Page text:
This week, San Francisco supervisors took up a new voting system, which could enable voters to cast ballots on large Android tablets as early as November.
A retroactive contract with Dominion Voting Systems, the only company that met the list of qualifications sought by the San Francisco Department of Elections, began moving through the Board of Supervisors Tuesday. The contract costs $8.5 million and lasts through March 2023, but it could be renewed another two years for a total of $12.7 million.
The Elections Department all but knew Dominion would provide the new voting machines, as they were the sole bidder that meet certain criteria pertaining to security and open-source voting. Crucially, the machines allow up to 10 candidates for ranked-choice voting. As a reminder, that’s the system partly responsible — though vote-by-mail ballots that continued to pour in after Election Day were the main culprit — for the agonizing, eight-day wait last June for voters to find out who their new mayor would be. (London Breed won.)
Curious San Franciscans tested voting on Dominion’s Android machines in July, and explored its ADA-accessibility options, language bar, review page, and accompanying printer. They also witnessed how ballots that need a human to review them — for discrepancies such as unclear pen marks outside the bubble — record the history of every change made, for added transparency.
There’s added security built in for voters anxious about digital machines, as each ballot has a paper copy printed and digital scan for the Department of Elections to keep on record. Plus, they can be posted online and made available for public review (with personal information excluded for anonymity, of course).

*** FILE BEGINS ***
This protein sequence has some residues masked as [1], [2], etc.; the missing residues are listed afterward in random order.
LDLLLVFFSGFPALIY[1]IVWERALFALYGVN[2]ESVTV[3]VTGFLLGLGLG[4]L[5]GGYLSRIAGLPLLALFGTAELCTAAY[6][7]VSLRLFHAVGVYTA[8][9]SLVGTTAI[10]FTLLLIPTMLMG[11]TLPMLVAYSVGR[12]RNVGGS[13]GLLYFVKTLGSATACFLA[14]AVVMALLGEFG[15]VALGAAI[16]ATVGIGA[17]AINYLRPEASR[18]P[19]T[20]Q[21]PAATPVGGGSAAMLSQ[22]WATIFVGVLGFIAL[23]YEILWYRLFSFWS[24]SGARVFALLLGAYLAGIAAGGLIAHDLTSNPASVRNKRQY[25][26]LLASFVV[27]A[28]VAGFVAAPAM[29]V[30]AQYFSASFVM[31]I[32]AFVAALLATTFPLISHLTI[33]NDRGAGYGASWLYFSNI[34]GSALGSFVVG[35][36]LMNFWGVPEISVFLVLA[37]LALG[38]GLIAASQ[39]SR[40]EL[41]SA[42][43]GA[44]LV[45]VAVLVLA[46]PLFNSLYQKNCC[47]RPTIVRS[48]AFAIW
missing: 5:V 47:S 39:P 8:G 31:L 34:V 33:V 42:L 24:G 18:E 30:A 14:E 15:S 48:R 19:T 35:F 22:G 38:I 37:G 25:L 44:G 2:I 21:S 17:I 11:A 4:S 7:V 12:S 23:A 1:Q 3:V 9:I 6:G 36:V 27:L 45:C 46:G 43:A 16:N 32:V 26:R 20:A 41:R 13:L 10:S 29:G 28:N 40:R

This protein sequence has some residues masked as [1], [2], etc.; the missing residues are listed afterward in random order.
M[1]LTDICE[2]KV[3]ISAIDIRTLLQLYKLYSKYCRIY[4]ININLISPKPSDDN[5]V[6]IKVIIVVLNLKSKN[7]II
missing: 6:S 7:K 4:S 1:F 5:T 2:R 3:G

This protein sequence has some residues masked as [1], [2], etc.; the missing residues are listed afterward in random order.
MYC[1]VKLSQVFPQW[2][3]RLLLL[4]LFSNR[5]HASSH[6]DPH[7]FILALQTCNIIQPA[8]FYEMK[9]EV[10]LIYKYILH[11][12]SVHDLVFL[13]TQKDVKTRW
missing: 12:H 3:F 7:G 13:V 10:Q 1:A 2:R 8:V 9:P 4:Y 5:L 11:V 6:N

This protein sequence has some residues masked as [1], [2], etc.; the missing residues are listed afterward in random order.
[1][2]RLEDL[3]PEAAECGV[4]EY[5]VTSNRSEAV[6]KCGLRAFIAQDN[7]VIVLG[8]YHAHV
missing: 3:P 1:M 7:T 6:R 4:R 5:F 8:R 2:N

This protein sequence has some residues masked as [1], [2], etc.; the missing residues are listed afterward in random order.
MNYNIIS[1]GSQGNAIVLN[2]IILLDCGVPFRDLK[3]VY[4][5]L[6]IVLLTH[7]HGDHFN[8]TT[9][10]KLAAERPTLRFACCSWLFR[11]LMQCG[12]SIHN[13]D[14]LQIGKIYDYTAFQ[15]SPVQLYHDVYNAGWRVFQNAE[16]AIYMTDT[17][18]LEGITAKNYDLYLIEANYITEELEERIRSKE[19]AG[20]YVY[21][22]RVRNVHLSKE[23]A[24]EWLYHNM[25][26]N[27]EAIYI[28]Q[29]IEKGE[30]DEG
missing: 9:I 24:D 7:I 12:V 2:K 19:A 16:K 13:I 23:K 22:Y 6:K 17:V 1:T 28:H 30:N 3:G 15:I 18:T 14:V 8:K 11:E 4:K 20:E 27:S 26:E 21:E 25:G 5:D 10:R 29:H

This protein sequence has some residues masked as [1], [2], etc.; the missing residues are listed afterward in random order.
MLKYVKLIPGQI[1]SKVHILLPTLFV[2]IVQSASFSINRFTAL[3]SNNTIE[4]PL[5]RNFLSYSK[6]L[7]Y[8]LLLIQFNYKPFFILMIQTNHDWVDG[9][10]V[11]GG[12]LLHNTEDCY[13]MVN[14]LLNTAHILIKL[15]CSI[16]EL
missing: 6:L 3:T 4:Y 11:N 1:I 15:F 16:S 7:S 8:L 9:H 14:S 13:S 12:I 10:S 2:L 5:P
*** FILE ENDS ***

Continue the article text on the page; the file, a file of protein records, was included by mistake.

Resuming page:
Dominion’s voting system includes a machine for every one of San Francisco’s precincts, which scans the paper votes once they’re submitted and stores the data on a memory card. The card is then physically transported to the Department of Elections, leaving the riskiness of the internet out of the picture altogether.
In the long run, the Department of Elections hopes this new technology will help with labor shortages. The machines can scan 70 or 80 ballots a minute, which could make a dent in the waiting period for a final vote count.
San Francisco joins nearby counties like Alameda, Contra Costa, Napa, Sonoma, Sacramento, and Monterey in using Dominion. Voters may use the new system as soon as November, the Department of Elections previously said.
CORRECTION: This story previously reported that the Board of Supervisors approved the contract on Tuesday, Feb. 26. The item was instead assigned to the Budget and Finance Committee, which approved it on Wednesday, March 6.